Aleksinac, Serbia, March 27, 2018
More than 3,000 Serbs came together on Saturday at the Serbian Orthodox Church’s official ceremony in honor of the victims of the 1999 NATO bombing in Yugoslavia. The victims were remembered throughout the country, but the main ceremony took place in the town of Aleksinac in southern Serbia, often known as “Serbian Hiroshima,” reports the Serbian Orthodox Church.
On the day of the 19th anniversary of the tragedy, His Grace Bishop Arseny of Niš served a panikhida in memory of all the victims and offered a homily. The clergy and representatives of the president of the republic laid flowers at the monument where the prayers were read. The ceremony was attended by residents of Aleksinac and the surrounding areas.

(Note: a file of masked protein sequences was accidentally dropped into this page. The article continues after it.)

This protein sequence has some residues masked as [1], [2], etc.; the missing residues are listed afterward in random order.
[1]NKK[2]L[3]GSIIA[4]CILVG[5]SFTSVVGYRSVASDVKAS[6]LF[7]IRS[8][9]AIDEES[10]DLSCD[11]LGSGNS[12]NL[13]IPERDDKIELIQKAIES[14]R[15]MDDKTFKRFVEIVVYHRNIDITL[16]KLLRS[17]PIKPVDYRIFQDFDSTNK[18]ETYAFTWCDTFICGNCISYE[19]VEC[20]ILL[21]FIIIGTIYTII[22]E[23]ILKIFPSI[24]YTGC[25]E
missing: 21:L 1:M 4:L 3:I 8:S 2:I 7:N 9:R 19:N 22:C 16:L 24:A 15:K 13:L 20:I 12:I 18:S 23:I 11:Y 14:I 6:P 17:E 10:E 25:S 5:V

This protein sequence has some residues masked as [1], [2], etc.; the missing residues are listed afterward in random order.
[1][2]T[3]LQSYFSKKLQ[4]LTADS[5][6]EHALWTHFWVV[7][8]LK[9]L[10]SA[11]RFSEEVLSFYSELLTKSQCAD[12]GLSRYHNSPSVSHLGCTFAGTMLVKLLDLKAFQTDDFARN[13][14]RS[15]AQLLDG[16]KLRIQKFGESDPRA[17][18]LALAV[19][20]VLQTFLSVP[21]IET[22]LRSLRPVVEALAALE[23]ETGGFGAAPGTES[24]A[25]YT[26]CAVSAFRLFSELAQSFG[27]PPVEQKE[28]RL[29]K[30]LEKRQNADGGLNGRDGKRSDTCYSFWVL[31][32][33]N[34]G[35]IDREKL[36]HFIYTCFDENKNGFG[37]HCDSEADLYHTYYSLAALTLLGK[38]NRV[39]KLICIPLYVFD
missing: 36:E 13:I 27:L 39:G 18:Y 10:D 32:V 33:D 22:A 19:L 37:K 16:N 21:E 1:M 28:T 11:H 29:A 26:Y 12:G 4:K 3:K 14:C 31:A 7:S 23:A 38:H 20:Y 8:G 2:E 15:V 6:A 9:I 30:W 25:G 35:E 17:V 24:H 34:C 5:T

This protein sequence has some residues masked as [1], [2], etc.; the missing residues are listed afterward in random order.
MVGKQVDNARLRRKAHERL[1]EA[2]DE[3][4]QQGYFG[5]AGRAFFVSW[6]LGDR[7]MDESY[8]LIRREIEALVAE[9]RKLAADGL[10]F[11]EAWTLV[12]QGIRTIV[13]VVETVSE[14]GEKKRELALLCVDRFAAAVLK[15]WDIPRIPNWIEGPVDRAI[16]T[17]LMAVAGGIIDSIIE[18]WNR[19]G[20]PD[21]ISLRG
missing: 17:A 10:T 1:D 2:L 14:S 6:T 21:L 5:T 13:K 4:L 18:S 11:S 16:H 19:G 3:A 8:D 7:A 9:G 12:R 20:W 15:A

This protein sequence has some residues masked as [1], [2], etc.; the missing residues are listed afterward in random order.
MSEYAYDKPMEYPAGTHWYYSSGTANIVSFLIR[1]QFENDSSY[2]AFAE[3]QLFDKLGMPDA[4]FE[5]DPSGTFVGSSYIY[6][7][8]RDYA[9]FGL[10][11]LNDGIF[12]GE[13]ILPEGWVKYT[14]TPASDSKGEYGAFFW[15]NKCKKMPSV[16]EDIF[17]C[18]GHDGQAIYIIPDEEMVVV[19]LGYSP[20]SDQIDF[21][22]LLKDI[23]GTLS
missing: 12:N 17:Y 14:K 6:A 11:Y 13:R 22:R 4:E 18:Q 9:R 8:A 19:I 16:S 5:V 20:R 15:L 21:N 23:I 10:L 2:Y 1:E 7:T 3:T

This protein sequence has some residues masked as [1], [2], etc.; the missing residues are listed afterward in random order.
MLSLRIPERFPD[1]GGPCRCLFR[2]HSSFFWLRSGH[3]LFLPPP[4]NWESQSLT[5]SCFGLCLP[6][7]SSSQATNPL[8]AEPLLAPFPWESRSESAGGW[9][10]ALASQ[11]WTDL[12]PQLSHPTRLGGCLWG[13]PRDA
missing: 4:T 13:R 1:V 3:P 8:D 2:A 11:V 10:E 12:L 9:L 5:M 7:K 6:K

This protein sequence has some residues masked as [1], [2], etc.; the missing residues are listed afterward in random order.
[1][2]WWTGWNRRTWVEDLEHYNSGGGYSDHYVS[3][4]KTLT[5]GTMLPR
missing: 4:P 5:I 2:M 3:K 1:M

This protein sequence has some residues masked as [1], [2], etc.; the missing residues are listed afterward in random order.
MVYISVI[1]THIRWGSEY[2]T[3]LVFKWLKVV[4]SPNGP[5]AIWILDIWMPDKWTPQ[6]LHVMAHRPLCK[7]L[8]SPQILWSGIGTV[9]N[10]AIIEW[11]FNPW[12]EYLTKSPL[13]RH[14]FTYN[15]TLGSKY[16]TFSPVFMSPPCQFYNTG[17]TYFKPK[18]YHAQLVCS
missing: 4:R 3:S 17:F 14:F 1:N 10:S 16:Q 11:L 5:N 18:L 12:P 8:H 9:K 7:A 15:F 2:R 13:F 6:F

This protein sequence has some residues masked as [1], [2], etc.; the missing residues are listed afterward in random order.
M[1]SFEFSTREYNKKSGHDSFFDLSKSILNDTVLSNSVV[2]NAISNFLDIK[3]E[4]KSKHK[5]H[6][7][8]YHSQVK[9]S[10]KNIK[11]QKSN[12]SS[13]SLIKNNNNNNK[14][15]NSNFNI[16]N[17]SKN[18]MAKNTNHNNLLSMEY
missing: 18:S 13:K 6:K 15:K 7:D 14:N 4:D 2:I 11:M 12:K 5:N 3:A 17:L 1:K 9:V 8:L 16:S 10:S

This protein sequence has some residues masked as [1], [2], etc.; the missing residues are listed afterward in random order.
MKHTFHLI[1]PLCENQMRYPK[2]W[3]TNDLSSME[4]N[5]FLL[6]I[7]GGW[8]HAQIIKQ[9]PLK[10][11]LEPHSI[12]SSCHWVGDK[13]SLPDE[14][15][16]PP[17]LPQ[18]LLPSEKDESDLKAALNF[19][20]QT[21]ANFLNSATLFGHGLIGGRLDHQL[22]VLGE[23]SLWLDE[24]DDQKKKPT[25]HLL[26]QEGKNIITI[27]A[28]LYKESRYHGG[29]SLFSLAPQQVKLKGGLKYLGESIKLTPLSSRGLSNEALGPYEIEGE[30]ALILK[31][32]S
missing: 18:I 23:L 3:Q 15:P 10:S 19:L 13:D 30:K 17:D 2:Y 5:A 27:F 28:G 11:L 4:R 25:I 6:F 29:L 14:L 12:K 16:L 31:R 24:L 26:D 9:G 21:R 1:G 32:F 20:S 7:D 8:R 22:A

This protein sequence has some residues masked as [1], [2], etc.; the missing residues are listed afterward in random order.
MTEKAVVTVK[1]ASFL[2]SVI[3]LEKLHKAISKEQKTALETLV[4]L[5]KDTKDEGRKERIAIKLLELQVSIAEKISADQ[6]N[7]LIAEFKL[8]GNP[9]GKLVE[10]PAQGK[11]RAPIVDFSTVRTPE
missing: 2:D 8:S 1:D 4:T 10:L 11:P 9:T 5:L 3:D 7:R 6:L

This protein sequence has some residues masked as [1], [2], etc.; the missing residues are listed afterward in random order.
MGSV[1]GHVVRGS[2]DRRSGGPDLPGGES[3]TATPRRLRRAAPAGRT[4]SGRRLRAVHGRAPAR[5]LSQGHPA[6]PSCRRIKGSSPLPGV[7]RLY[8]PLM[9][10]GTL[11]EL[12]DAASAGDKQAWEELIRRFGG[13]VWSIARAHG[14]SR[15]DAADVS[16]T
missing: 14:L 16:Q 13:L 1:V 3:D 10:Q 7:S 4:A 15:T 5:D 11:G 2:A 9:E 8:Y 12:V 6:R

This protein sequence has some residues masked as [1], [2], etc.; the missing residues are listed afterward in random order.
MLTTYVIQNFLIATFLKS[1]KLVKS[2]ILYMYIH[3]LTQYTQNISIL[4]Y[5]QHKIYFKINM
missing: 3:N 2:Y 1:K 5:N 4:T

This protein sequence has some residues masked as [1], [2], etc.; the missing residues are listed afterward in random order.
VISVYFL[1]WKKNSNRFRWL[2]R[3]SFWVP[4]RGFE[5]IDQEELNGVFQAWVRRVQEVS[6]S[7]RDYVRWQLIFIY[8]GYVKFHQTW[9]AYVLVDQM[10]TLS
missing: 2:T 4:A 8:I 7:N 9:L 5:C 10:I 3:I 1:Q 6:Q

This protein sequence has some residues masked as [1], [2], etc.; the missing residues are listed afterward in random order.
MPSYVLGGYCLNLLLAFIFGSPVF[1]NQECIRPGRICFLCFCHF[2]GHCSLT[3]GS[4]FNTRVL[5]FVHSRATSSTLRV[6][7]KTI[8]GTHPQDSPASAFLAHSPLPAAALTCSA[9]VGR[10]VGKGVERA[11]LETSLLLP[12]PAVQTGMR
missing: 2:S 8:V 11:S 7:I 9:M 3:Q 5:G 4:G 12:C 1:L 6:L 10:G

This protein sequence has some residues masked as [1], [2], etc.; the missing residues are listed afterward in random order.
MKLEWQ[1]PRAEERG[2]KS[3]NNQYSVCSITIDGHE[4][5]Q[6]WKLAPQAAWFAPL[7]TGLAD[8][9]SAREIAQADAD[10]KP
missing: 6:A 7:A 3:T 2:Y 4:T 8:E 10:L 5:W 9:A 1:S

The city hosted a state ceremony in the evening in the central town square under the slogan, “We will forgive if we can. We will forget only when we’re gone.” Footage of the bombing was shown on huge screens, after which a choir performed a memorial prayer, and thousands of people lit candles on the square.
Aleksinac, a small mining town in southern Serbia with a population of about 16,000, was one of the first to suffer from the NATO bombings of 1999. It has never had a military facility. As a result of the airstrike, 14 were killed and another 50 seriously injured. Subsequent airstrikes were carried out against the city in May and June 1999. Dozens of houses were destroyed and almost all industrial facilities were destroyed. Many civilians were killed or injured.
The armed conflict in the territory of the Federal Republic of Yugoslavia began in 1998 with a confrontation between the armed state forces and Albanian separatists demanding the separation of Kosovo. In early 1999, NATO armed forces intervened in the conflict without the authorization of the UN Security Council.
Altogether, the attacks lasted for 78 days, leaving 1,700 dead, including 400 children. NATO aircrafts dropped more than 15 tons of depleted uranium during the attacks.